Blue-eyed humans have a single, common ancestor
New research shows that people with blue eyes have a single, common ancestor. A team at the University of Copenhagen have tracked down a genetic mutation which took place 6,000-10,000 years ago and is the cause of the eye color of all blue-eyed humans alive on the planet today. (2008-01-30)

Genetic variation may increase risk of liver damage in patients with chronic hepatitis B
A new study has shown that genetic variation may increase the risk of severe liver damage in Caucasians with chronic hepatitis B infection. (2018-07-26)

Modern Melanesians harbor beneficial DNA from archaic hominins
Modern Melanesians harbor beneficial genetic variants that they inherited from archaic Neanderthal and Denisovan hominins, according to a new study. (2019-10-17)

Surprising discovery: Sweet tooth gene connected with less body fat
Last year researchers from the University of Copenhagen discovered that a particular craving for sweet things may be determined by a genetic variation. Now the researchers, in collaboration with an English group, have discovered that people with this genetic disposition for a sweet tooth have less body fat. (2018-04-11)

Women at risk from vitamin A deficiency
A new genetic discovery highlights a potential vitamin A deficiency among UK women. (2009-11-18)

Tall and slim: They go together, genetic study shows
University of Queensland scientists have found a genetic basis for height and body mass differences between European populations. (2015-09-14)

Genes an important factor in urinary incontinence
Much of the risk of developing incontinence before middle age is determined by our genes. Genetic factors can explain half of people's susceptibility to urinary incontinence, a study of twins at the University of Gothenburg and Karolinska Institutet (Sweden) reveals. (2011-04-04)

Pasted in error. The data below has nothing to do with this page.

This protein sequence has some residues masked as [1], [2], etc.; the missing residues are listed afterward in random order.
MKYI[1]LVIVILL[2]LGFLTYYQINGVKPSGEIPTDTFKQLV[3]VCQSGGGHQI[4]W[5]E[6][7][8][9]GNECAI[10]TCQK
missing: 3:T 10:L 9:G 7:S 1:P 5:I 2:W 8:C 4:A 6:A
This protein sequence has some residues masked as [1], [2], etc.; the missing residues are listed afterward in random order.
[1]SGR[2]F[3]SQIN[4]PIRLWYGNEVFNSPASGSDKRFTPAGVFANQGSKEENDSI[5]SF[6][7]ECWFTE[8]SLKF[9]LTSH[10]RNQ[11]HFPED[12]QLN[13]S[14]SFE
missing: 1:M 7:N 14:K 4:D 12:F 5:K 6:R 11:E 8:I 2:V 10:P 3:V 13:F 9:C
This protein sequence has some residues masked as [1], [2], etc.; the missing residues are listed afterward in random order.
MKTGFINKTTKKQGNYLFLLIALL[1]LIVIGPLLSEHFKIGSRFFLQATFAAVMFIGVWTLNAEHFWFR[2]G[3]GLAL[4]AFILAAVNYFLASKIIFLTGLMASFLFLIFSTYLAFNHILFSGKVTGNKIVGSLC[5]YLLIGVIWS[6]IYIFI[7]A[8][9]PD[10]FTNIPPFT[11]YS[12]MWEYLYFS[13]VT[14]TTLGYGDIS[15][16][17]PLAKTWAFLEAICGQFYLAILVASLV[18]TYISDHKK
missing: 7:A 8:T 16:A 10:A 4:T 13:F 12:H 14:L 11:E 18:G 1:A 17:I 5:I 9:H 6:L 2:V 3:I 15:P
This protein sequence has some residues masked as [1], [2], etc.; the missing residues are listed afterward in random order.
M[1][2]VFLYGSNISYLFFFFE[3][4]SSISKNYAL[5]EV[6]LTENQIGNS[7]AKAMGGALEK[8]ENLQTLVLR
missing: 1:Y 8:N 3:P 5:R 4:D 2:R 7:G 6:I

How our genes and environment influence BMI and height
Environmental conditions influence our body mass index (BMI) by increasing or decreasing the effect of inherited genetic variations, University of Queensland researchers have discovered. (2019-08-22)

Researchers at Maryland play key role in unprecedented effort to analyze human genome
After eight years of analysis, scientists from around the world have completed an unprecedented project to delineate a wide spectrum of human genetic variation. This enormous catalog of data, known as the 1000 Genomes Project, will yield crucial insights for decades. Scientists from the University of Maryland School of Medicine played a key role in this, and co-authored two papers published in the current issue of the journal Nature. (2015-10-01)

Using water fleas, UTA researchers investigate adaptive evolution
Researchers from The University of Texas at Arlington resurrected the preserved eggs of a shrimp-like crustacean to examine long-standing questions about adaptive evolution, reporting the results in the journal Proceedings of the National Academy of Science. (2020-12-11)

Twins study shows how genes shape body weight by affecting gut microbes
Our genetic makeup influences whether we are fat or thin by shaping which types of microbes thrive in our body. By studying pairs of twins, researchers identified a specific bacterial family that is highly heritable and more common in lean individuals. Moreover, a member of this class of bacteria protected against weight gain when transplanted into mice. The findings pave the way for personalized probiotic therapies to reduce the risk of obesity-related diseases. (2014-11-06)

Why do people vote? Genetic variation in political participation
A groundbreaking new study finds that genes significantly affect variation in voter turnout, shedding new light on the reasons why people vote and participate in the political system. (2008-06-26)

New insights into human genetic variation revealed: Nature paper
A powerful new analysis of the protein-coding region of the human genome known as the exome will boost efforts to pinpoint clinically relevant genetic variations linked to human disease. (2016-08-17)

Individuals and populations differ in gene activity levels, not just genes
Much like how a person's genetic code differs from other individuals, the level at which those genes are activated in the body differs from one person to another, scientists have learned. And though some of those differences in gene activity are seen between different populations -- Asians versus Europeans, for instance -- more of those variations are due to individual-level factors, further obscuring the biological meaning of (2007-03-01)

Study reveals value of schizophrenia-related gene variation
University of Iowa researchers have learned more about a genetic variation that is a small risk factor for a mild form of schizophrenia yet also is associated with improved overall survival. (2007-02-13)